Local swept up in SEC actions
March 16, 2012
The Securities Exchange Commission took administrative action against SharesPost an online marketplace company and its CEO, Park City local Greg Brogger. The SEC brought penalties this week totaling $100,000 against the company and Brogger for assisting in securities transactions without registering SharesPost with the SEC as a broker-dealer.
SharesPost facilitates pre-Initial Public Offers stock sales by matching buyers and sellers. It was one of four companies dealing in pre-IPO sales the SEC targeted in its year-long investigation. Alongside SharesPost, investment funds companies such as Felix Investments, Facie Libre Management and EB Financial were part of the SEC probe.
The message the SEC was sending was clear: no more stock trading without oversight of companies that haven’t gone public yet.
Companies like SharesPost came onto the scene in 2009, filling a hole in the market as interest among investors in tech companies such as Facebook started growing. SharesPost and SecondMarket, a larger competitor not involved in the SEC actions, began experimenting with eBay-like exchanges connecting sellers with potential buyers.
"The newly emerging secondary marketplace for pre-IPO stock presents risk for even savvy investors," said Marc Fagel, director of the SEC’s San Francisco Regional Office, in a press release. "Broker-dealer registration helps ensure those who effect securities transactions can be relied upon to understand and faithfully execute their obligations to customers and the markets. SharesPost skirted these important provisions."
Previous policy on private exchanges had less regulation than public exchanges such as Nasdaq and the New York Stock Exchange. The average stock buyer would not be able to purchase stock in a private exchange, only accredited investors with a net worth of at least $1 million participate.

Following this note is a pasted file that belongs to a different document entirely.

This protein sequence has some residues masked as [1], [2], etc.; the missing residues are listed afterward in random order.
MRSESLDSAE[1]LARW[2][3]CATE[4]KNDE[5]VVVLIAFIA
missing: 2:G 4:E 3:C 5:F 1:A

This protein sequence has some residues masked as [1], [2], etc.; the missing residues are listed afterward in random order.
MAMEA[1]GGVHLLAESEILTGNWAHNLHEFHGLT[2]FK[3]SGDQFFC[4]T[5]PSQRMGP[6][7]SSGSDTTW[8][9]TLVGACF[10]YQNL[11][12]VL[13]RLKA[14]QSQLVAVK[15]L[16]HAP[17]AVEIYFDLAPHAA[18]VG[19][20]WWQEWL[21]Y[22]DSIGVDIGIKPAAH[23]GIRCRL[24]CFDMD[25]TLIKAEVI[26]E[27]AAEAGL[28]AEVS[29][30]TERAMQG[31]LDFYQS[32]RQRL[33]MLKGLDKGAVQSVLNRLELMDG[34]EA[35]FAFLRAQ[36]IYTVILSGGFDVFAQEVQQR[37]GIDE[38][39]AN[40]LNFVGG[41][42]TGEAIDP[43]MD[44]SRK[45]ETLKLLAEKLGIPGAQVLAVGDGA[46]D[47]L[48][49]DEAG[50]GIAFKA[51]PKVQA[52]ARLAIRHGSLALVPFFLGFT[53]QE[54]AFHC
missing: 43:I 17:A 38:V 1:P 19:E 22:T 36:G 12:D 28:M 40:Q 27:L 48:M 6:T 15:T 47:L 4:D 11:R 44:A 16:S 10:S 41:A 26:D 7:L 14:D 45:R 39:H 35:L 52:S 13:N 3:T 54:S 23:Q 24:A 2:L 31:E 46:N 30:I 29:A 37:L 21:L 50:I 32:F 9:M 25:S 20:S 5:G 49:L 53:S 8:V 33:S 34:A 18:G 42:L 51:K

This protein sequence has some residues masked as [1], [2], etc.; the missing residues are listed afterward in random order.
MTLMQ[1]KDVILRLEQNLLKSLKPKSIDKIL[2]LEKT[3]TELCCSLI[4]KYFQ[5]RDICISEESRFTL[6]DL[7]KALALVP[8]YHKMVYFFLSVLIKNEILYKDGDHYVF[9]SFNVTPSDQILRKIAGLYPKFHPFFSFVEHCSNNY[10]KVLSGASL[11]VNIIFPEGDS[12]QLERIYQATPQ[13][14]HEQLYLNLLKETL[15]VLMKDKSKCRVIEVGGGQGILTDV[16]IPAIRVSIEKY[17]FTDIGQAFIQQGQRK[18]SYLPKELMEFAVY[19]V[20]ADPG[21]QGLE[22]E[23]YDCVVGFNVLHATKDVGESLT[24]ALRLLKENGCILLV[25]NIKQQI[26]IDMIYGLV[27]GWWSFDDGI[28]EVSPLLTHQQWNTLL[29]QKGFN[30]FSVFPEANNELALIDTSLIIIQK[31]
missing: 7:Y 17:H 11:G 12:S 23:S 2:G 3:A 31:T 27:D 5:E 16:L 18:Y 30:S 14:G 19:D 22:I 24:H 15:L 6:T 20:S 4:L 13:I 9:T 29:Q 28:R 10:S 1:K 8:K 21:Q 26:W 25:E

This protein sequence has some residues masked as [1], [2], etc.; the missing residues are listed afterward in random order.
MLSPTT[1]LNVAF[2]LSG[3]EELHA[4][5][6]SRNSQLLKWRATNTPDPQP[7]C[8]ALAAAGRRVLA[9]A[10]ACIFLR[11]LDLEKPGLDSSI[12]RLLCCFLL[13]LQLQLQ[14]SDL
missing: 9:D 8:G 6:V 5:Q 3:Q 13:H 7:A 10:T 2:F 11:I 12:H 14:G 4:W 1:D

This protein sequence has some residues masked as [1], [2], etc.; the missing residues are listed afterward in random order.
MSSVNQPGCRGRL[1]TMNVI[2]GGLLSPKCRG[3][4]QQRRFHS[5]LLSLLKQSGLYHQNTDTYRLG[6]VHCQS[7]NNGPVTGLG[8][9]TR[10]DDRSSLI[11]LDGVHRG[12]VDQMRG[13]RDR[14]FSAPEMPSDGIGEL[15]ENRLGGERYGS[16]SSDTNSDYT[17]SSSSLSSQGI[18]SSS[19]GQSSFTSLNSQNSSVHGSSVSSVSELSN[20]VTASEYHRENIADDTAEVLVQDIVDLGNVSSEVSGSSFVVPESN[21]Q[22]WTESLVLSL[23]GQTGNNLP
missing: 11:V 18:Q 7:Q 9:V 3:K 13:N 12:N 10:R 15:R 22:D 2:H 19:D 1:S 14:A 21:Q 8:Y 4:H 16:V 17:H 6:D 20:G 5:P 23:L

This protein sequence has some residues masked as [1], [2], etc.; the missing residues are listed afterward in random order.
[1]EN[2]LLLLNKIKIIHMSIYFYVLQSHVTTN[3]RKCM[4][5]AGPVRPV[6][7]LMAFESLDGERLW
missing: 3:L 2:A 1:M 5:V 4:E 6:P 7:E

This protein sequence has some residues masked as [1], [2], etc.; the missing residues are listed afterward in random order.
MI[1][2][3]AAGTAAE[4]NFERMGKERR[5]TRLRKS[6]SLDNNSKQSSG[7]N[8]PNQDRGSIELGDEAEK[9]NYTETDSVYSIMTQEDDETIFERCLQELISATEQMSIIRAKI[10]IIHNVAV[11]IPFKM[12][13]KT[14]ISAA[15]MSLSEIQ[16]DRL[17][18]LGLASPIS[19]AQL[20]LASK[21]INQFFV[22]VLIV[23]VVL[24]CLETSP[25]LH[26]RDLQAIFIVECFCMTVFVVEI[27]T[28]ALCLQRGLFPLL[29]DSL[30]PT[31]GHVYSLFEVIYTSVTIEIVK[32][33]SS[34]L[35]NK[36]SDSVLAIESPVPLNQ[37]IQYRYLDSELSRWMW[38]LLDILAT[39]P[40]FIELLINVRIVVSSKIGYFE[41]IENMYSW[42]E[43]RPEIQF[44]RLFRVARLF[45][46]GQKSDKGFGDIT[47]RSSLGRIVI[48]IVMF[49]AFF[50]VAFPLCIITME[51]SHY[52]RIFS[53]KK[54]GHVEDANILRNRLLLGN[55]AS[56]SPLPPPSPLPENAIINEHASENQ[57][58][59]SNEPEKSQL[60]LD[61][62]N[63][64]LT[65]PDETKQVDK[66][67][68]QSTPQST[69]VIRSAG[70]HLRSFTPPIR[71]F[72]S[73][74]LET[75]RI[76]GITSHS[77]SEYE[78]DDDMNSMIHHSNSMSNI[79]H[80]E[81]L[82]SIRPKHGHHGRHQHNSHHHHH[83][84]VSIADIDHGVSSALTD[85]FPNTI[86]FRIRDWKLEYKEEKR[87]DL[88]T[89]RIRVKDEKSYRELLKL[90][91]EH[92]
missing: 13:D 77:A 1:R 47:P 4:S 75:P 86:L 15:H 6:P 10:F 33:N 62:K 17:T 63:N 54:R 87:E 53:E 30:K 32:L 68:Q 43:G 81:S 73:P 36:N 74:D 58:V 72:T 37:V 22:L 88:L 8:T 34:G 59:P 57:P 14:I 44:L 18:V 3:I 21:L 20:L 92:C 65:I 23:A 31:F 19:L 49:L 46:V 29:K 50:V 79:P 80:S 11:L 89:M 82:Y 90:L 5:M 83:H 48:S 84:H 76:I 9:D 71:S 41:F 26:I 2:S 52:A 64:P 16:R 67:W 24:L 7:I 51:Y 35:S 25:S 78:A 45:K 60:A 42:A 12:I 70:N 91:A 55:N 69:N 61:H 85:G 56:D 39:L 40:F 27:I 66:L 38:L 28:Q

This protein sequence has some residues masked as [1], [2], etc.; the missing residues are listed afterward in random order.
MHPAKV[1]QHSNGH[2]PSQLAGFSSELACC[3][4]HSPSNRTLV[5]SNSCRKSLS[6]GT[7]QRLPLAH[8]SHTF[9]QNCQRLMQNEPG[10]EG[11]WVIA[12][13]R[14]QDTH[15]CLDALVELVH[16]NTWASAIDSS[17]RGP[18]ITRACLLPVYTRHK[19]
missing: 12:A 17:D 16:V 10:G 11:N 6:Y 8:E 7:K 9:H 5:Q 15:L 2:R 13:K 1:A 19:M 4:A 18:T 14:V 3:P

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"Since being founded in 2009, SharesPost’s business model evolved to become more actively involved in helping its customers with their private market transactions," read a SharesPost press release. "To accommodate these changes, SharesPost integrated third party broker dealers and their representatives into its platform. All transactions initiated on the platform during this period were facilitated by registered representatives of broker-dealers in good standing."
According to the SEC, SharesPost held itself out to the public as an online service to help match buyers and sellers of pre-IPO stock and allowed registered representatives of other broker-dealers to hold themselves out as SharesPost employees and earn commissions on transactions they facilitated through the SharesPost platform.
Discussions with the SEC began in December 2010, during an industry-wide inquiry into private capital markets. As part of the settlement, SharesPost and Brogger will pay the $100,000 in fines but refused to admit to or deny the SEC findings.